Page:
VERMONT —For just about a decade now, Vermont potables have been becoming more and more available in Pennsylvania. Hard Ciders, most notably Woodchuck (Middlebury), pioneered the way around the turn of the century.
Not long thereafter, a steady stream of suds began making its way south. Since then brands such as Otter Creek (Middlebury); Long Trail (Bridgewater Corners) and Magic Hat (South Burlington) have become easy to find on tap and on the shelves in the Keystone State.
The State of Beer
There are 31 breweries in the Vermont Brewers Association. There are 626,630 people in Vermont.
Given not all of the residents of the state are of legal drinking age, that’s a lot of beer per capita!
Even more astounding is the fact that most of the breweries don’t ship out of state. If you want it, you have to go get it.
Long known for attracting visitors to ski the mountains and watch the fall foliage, beer tourism is quickly joining the ranks of staple reasons why people visit Vermont.
Two such breweries are The Alchemist (Waterbury) and Hill Farmstead (Greensboro Bend.) Ten years ago The Alchemist had a brewpub that pushed out a wide variety of English and Northwest US style ales.
When the town was flooded out by Tropical Storm Irene in 2011, the owners closed the pub and opened a cannery up the road focusing on just one thing, Heady Topper, an 8.5% Double India Pale Ale that since its inception has been lauded as perhaps the best example of the style ever produced.
Similarly, Hill Farmstead’s beers have also been hailed globally. They offer a bit more variety but have an IPA and Saison focus.
In business for just about five years, Hill Farmstead was recently named as the Best Brewery in the World by RateBeer, arguably the most recognized source for beer information on the planets.
Seven of Hill Farmstead’s beers were listed in RateBeer’s top 100 for 2014.
Two years ago, The Alchemist stopped selling beer directly from the cannery. On any given day, throngs of people would be going in and out of the parking lot, which the cannery shared with other businesses and the small driveway just couldn’t handle the traffic volume.
The only way to score the beer now is to buy it by 4-pack at local stores. While a few places sell by the case, most retailers opt for 4-pack sales, which many limit to two per visit. Nonetheless, sales are brisk in the handful of North Central stores where it’s available.
Hill Farmstead’s distribution is even more limited. Some styles are bottled and available in very limited quantities in Vermont’s Northeast Kingdom but most of what they pour goes into growlers filled at the small brewery. Getting some takes effort and travel over windy two-lane highways and gravel country roads.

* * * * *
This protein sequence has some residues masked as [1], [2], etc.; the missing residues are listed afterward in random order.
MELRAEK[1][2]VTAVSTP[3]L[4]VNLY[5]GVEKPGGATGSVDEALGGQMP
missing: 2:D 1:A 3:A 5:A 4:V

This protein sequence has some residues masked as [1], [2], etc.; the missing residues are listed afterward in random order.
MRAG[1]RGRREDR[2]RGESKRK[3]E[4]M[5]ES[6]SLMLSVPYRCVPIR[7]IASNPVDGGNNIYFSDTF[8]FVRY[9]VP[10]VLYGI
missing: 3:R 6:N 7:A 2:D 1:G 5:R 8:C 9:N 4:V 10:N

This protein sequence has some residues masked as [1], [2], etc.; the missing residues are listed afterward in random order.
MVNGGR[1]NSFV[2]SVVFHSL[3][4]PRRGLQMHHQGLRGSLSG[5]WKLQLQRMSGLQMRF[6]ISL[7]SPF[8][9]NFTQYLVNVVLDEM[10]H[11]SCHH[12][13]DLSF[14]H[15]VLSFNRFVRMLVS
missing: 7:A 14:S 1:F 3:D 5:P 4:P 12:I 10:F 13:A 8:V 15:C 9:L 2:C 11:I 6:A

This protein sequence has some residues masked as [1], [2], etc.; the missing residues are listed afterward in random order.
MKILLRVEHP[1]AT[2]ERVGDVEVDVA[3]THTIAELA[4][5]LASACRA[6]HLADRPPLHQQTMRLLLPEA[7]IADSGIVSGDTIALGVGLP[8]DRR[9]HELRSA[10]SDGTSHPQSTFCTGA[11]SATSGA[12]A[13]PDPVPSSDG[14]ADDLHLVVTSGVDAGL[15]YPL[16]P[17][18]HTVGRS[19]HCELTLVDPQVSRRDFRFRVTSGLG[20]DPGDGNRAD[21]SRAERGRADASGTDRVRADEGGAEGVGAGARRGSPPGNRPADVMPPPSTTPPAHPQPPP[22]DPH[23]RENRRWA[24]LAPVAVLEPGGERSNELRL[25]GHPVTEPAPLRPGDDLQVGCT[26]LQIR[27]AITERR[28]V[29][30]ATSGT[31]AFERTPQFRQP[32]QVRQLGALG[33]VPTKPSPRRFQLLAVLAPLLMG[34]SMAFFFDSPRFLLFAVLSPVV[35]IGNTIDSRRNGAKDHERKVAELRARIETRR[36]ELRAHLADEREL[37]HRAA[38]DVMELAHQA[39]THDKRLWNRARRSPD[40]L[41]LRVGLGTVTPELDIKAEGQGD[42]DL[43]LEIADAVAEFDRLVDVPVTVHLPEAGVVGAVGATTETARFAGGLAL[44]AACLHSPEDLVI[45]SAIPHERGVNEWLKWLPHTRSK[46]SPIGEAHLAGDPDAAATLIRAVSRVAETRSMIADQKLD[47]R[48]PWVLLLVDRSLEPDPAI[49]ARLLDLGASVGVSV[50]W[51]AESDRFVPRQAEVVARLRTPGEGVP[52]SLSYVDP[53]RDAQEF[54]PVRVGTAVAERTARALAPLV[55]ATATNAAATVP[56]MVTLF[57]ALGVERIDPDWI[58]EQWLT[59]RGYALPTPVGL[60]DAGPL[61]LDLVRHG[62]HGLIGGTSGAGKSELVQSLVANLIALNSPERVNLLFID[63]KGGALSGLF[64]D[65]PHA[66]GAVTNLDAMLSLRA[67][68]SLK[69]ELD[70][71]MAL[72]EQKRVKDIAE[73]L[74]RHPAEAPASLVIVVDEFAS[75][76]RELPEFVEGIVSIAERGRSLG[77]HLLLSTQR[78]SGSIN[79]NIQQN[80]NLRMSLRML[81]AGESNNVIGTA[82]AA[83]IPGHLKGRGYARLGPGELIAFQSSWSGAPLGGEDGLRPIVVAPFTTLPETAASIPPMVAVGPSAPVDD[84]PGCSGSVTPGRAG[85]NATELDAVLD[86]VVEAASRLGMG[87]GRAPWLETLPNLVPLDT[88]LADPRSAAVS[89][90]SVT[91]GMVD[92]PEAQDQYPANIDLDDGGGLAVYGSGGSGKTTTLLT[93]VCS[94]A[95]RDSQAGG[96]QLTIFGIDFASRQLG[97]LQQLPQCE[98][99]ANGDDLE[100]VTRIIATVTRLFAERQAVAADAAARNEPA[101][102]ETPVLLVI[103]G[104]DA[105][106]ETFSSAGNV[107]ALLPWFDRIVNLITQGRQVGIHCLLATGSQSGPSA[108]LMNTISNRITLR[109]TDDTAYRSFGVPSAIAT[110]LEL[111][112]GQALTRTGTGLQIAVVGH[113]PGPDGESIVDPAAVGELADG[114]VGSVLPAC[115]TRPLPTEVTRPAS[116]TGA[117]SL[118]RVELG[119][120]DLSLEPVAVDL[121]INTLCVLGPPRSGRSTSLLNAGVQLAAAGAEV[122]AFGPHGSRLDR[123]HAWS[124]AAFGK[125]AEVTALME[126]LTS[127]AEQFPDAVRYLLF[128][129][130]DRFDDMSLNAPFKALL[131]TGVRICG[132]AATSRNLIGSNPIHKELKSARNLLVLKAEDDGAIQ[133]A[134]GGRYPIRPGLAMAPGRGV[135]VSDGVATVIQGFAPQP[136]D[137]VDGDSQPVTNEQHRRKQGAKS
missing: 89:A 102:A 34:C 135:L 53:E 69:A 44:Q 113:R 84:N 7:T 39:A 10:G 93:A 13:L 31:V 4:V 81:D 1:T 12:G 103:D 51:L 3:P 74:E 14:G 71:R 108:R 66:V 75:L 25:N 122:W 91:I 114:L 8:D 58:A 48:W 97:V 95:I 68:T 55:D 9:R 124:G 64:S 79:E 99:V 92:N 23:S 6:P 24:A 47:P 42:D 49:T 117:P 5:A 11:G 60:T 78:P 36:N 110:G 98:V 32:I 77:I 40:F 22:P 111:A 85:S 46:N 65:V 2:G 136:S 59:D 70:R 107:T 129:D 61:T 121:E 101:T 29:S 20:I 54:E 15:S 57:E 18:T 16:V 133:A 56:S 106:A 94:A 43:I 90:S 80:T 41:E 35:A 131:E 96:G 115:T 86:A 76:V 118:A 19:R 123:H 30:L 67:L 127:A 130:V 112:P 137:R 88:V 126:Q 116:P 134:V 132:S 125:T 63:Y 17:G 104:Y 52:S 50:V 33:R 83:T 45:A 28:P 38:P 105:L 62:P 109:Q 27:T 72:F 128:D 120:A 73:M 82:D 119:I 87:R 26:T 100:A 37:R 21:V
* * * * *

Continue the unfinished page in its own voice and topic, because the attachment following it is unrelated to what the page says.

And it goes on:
On to the Beer
The Heady is supposed to be drank from the can, as per the brewers.
Doing so is not a bad idea once you’ve poured at least a bit into a glass if it’s the first one you’ve ever had.
There is something to be said about the wonderful orange color of the beer. Coincidentally, official Heady glasses sold at the cannery can hold exactly 16 ounces…the same amount of beer in the can. Go figure. What hops varieties go into Heady are a secret The Alchemist won’t give up.
Given the high citrus flavor, most likely it contains a goodly amount of Amarillo, Cascade, and/or Citra.
Centennial is also a probable variety as it is spicy, floral, and citric in nature. Pine notes in the beer most likely are attributed to Simcoe. It’s bitter but not palate wrecking, and has a nice tea-like finish.
At 8.5% ABV it’s a heavy hitter and drinking it requires some restraint because, in spite of the hops and alcohol, it’s rather smooth.
Hill Farmstead, by contrast, announces (somewhat) the varieties of hops and malts that go into their beer. Society and Solitude #5 is part of their Philosophical Series and is named in honor of Ralph Waldo Emerson’s collection of essays by the same name.
Other beers in the series are named after the works of Henry David Thoreau and Friedrich Nietzsche.
It too is an Imperial IPA, slightly less potent than The Heady at 8.1% but also leaning towards the citrusy side. They impart it is made with US and New Zealand hops, so in this case probably Riwaka or New Zealand Cascade along with Centennial and/or Amarillo. It has an orangey-yellow color and leaves a smooth, but dry taste at the end.
There are hundreds of small batch breweries and brewpubs across the country that have limited distribution or require a visit to obtain their beers.
Most aren’t worth back roads drives or stalking a delivery truck, but these two were, so head north and get some.